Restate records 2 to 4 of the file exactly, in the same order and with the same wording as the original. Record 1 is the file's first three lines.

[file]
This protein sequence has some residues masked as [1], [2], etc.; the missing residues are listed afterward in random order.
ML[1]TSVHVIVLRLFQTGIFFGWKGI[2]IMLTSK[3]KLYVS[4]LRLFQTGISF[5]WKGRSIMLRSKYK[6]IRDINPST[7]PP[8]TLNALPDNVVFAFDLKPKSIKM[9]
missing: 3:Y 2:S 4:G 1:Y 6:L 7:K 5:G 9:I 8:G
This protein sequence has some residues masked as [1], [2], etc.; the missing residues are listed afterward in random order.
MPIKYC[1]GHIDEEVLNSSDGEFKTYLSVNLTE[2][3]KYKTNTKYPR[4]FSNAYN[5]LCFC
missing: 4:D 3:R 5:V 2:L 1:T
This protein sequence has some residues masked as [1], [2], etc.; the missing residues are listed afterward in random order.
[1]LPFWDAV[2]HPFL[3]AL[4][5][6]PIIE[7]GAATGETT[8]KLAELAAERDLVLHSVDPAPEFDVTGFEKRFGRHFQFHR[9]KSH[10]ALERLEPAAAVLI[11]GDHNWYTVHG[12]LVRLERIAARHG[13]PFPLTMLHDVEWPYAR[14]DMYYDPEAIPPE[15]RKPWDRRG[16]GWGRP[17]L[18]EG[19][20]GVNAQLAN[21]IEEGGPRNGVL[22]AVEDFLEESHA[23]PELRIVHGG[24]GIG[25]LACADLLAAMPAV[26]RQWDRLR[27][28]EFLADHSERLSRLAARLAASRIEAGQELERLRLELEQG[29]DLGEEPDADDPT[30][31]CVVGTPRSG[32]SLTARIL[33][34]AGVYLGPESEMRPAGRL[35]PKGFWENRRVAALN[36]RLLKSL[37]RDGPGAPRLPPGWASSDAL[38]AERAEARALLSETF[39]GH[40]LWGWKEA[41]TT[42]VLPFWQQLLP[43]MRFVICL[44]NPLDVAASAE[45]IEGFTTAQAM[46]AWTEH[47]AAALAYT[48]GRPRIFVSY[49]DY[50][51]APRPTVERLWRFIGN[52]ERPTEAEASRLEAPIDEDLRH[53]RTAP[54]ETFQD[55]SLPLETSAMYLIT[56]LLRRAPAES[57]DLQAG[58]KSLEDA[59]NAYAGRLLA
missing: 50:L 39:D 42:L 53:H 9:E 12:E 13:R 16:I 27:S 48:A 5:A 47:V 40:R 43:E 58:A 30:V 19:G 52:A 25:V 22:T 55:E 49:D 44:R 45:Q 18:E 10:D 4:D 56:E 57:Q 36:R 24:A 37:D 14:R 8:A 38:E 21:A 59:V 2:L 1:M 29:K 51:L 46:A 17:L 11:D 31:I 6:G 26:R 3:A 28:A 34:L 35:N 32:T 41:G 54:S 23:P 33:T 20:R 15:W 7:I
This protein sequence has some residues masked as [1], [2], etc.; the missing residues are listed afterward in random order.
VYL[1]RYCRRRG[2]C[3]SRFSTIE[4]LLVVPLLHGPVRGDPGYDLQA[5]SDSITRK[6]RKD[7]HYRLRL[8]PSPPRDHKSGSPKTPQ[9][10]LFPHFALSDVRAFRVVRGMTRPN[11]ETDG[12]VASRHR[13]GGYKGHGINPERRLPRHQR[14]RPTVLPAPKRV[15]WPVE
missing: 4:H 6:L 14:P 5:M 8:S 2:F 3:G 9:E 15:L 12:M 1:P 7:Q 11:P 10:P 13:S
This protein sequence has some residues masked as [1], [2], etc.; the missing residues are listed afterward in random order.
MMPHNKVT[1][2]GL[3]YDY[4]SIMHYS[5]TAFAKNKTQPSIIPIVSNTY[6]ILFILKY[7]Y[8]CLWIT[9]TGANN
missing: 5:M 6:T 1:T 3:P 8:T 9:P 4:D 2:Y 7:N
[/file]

This protein sequence has some residues masked as [1], [2], etc.; the missing residues are listed afterward in random order.
MPIKYC[1]GHIDEEVLNSSDGEFKTYLSVNLTE[2][3]KYKTNTKYPR[4]FSNAYN[5]LCFC
missing: 4:D 3:R 5:V 2:L 1:T
This protein sequence has some residues masked as [1], [2], etc.; the missing residues are listed afterward in random order.
[1]LPFWDAV[2]HPFL[3]AL[4][5][6]PIIE[7]GAATGETT[8]KLAELAAERDLVLHSVDPAPEFDVTGFEKRFGRHFQFHR[9]KSH[10]ALERLEPAAAVLI[11]GDHNWYTVHG[12]LVRLERIAARHG[13]PFPLTMLHDVEWPYAR[14]DMYYDPEAIPPE[15]RKPWDRRG[16]GWGRP[17]L[18]EG[19][20]GVNAQLAN[21]IEEGGPRNGVL[22]AVEDFLEESHA[23]PELRIVHGG[24]GIG[25]LACADLLAAMPAV[26]RQWDRLR[27][28]EFLADHSERLSRLAARLAASRIEAGQELERLRLELEQG[29]DLGEEPDADDPT[30][31]CVVGTPRSG[32]SLTARIL[33][34]AGVYLGPESEMRPAGRL[35]PKGFWENRRVAALN[36]RLLKSL[37]RDGPGAPRLPPGWASSDAL[38]AERAEARALLSETF[39]GH[40]LWGWKEA[41]TT[42]VLPFWQQLLP[43]MRFVICL[44]NPLDVAASAE[45]IEGFTTAQAM[46]AWTEH[47]AAALAYT[48]GRPRIFVSY[49]DY[50][51]APRPTVERLWRFIGN[52]ERPTEAEASRLEAPIDEDLRH[53]RTAP[54]ETFQD[55]SLPLETSAMYLIT[56]LLRRAPAES[57]DLQAG[58]KSLEDA[59]NAYAGRLLA
missing: 50:L 39:D 42:L 53:H 9:E 12:E 13:R 16:I 27:S 48:A 5:A 47:V 40:R 43:E 58:A 30:V 19:G 52:A 25:V 22:T 55:E 49:D 44:R 45:Q 18:E 10:D 4:D 56:E 57:Q 36:R 24:A 37:D 14:R 8:A 38:E 21:A 59:V 2:L 1:M 29:K 51:L 46:A 17:L 11:D 31:I 6:G 26:R 3:A 28:A 34:L 35:N 32:T 41:G 54:S 23:P 33:T 20:R 15:W 7:I
This protein sequence has some residues masked as [1], [2], etc.; the missing residues are listed afterward in random order.
VYL[1]RYCRRRG[2]C[3]SRFSTIE[4]LLVVPLLHGPVRGDPGYDLQA[5]SDSITRK[6]RKD[7]HYRLRL[8]PSPPRDHKSGSPKTPQ[9][10]LFPHFALSDVRAFRVVRGMTRPN[11]ETDG[12]VASRHR[13]GGYKGHGINPERRLPRHQR[14]RPTVLPAPKRV[15]WPVE
missing: 4:H 6:L 14:P 5:M 8:S 2:F 3:G 9:E 15:L 12:M 1:P 7:Q 11:P 10:P 13:S